More than 10 million American women use birth control pills. They are the go-to contraceptive not only for pregnancy prevention, but also for PMS symptoms, heavy periods, and acne. Previous studies have suggested that birth control pills increase breast cancer risk, and the most recent research strengthens this relationship.
Birth Control Pills: A Known Carcinogen
Birth control pills join tobacco, asbestos, plutonium, and diesel exhaust as a group 1 carcinogen according to the World Health Organization. This means birth control pills are “a known and probable cancer-causing agent to humans.”
The latest study published in the August 2014 edition of the journal Cancer Research confirms the finding of past birth control/cancer studies. Researchers studied 1,102 women with breast cancer, along with 21,952 controls, and found that recent oral contraceptive use—particularly high-dose estrogen birth control pills—increased breast cancer risk by more than 50%. Birth control pills with ethynodiol diacetate (a type of progestin) also raised breast cancer risk by more than double, while triphasic birth control pills (pills that deliver different hormone doses over three stages of the monthly cycle) more than tripled breast cancer risk! Not all birth control pills fared so badly, however. Low-dose estrogen birth control pills did not seem to increase breast cancer risk.
Birth control pills block pregnancy by delivering a mix of estrogen and progestin hormones to your body. But these same hormones also over-stimulate breast cancer cells, which increases breast cancer risk. Dr. Angela Lanfranchi writes in her booklet on Breast Cancer Risks and Prevention:
“Estrogen can cause cancers in two ways. First, estrogen acts as a “mitogen.” Estrogen stimulates your breast tissue to increase cell divisions (mitoses). This sometimes results in cancers due to errors in cell division (mutations). Second, certain metabolites of estrogen also act as carcinogen or genotoxins, by directly damaging DNA, thereby causing cancer cells to form.”
Your risk for breast cancer further increases if you have a strong family history of breast cancer, you or a family member have had a biopsy that showed abnormal cells, or you carry an abnormal breast cancer gene.
If you are currently taking birth control pills, consider a safer method of contraception, such as the use of a diaphragm and/or condom. If you insist on taking birth control pills, then make sure you are on a low-dose estrogen pill.
What’s the second most common cancer in men worldwide? Prostate cancer… and it’s much more prevalent in developed countries. Experts believe that higher rates of prostate cancer in industrialized nations are partially due to the Western diet and lifestyle. Researchers from the Universities of Bristol, Cambridge, and Oxford recently identified three dietary components that may help slash your risk for prostate cancer.
Lycopene, an antioxidant found in tomatoes, stood out as the all-star prostate cancer-fighting nutrient.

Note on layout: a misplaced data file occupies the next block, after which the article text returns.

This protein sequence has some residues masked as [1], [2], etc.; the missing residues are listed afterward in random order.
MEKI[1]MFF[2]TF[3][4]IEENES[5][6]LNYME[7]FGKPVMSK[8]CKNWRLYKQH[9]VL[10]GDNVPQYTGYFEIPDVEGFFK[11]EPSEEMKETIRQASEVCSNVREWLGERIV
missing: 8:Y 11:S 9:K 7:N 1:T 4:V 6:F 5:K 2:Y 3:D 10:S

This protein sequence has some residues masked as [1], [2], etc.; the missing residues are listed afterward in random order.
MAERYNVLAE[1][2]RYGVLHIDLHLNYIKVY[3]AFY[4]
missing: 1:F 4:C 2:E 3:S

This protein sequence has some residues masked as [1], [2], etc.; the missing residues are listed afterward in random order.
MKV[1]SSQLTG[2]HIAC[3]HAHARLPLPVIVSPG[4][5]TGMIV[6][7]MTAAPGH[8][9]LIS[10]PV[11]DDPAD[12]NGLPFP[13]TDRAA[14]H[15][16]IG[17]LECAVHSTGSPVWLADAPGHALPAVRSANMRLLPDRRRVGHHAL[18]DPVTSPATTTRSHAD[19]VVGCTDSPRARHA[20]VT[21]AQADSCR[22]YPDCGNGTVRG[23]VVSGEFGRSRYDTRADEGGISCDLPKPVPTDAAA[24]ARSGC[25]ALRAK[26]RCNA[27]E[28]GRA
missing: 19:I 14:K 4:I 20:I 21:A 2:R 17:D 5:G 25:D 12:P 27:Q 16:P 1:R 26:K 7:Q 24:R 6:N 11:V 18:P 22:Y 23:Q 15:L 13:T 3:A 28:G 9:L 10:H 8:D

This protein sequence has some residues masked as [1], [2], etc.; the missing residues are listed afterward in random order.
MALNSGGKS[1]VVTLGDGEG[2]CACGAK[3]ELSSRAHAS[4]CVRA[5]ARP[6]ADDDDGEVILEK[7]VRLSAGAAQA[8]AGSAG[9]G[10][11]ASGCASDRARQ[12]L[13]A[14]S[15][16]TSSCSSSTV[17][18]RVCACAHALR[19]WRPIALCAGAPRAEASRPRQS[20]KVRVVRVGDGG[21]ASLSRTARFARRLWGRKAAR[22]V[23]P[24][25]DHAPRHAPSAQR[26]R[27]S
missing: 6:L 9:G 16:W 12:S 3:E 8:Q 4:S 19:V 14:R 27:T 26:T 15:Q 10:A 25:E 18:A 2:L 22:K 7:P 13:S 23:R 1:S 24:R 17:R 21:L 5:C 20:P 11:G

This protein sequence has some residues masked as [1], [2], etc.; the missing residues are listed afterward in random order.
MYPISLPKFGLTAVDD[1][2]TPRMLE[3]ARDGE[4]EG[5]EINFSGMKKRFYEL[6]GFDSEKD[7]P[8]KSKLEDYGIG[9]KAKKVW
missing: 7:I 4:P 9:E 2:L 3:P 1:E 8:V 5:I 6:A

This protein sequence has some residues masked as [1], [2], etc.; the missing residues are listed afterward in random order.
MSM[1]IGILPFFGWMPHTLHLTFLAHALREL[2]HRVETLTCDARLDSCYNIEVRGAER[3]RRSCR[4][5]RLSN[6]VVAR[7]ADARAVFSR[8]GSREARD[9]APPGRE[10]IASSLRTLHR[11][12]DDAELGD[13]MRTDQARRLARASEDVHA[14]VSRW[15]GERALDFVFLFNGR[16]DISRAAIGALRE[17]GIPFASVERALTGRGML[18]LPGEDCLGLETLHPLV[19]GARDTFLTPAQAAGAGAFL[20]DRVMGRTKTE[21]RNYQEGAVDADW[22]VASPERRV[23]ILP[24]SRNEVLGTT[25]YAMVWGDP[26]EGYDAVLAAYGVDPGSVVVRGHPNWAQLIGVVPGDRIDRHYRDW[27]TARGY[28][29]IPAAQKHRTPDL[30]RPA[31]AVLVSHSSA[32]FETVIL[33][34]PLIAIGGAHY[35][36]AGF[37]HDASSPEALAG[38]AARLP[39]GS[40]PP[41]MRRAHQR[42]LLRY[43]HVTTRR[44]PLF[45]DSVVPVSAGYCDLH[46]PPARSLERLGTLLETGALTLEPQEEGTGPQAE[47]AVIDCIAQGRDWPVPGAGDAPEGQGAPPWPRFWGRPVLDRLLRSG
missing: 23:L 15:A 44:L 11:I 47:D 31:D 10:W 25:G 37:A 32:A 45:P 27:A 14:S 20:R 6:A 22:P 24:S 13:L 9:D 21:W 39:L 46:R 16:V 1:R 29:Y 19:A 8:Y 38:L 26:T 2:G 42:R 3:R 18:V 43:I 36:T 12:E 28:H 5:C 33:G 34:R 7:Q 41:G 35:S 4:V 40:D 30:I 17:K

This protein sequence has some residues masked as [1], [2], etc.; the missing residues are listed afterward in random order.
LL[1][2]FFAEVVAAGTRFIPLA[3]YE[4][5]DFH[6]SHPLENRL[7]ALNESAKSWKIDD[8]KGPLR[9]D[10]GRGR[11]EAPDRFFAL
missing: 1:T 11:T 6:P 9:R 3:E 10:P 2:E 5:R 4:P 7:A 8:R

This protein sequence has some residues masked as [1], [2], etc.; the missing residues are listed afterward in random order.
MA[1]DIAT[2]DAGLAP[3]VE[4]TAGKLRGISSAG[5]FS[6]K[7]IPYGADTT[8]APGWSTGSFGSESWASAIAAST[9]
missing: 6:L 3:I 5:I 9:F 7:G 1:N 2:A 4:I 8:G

10 Tomatoes a Week Keep the Doctor Away!
The study, published in Cancer, Epidemiology, Biomarkers and Prevention, is the first “dietary index” to track dietary components and their effects on prostate cancer. Researchers compared the diets and lifestyle behaviors of 1,806 prostate cancer patients between the ages of 50 and 69 with 12,005 cancer-free men. They discovered that selenium, calcium, and lycopene effectively reduced prostate cancer risk, with lycopene showing the most influence.
|FACT: Men who consumed 10 portions a week of tomatoes or tomato products (like baked beans or tomato juice) had an 18% reduced risk for developing prostate cancer!|
Lead researcher Vanessa Er, from the School of Social and Community Medicine at the University of Bristol and Bristol Nutrition BRU, explains: “Our findings suggest that tomatoes may be important in prostate cancer prevention. However, further studies need to be conducted to confirm our findings, especially through human trials. Men should still eat a wide variety of fruits and vegetables, maintain a healthy weight and stay active.”
Researchers also analyzed lifestyle factors, particularly the anti-cancer lifestyle recommendations for diet, physical activity, and body weight set forth by the World Cancer Research Fund (WCRF) and the American Institute for Cancer Research (AICR). While the suggestions of these two organizations are pertinent to overall cancer prevention, they aren’t targeted at prostate cancer prevention, and researchers determined that only dietary recommendations lowered prostate cancer risk. This study confirms that a high intake of fruits, vegetables, and fiber helps lower your odds of a prostate cancer diagnosis.
The Anti-Cancer Effects of Lycopene
Lycopene is a carotenoid found in fruits such as the tomato, apricot, guava, and watermelon. It has been shown to shield against toxins that damage DNA and cells. Previous studies have shown that lycopene suppresses androgen receptor expression in prostate cancer cells in vitro, and decreases prostate cancer cell proliferation. Lycopene has also been shown to protect against cardiovascular disease and macular degeneration (the primary cause of vision loss in people over 60).
To increase your lycopene consumption, add some tomatoes, grapefruit, asparagus, parsley, and carrots to your diet. You’ll notice the results from the inside out, as lycopene also helps your skin maintain a radiant, healthy glow.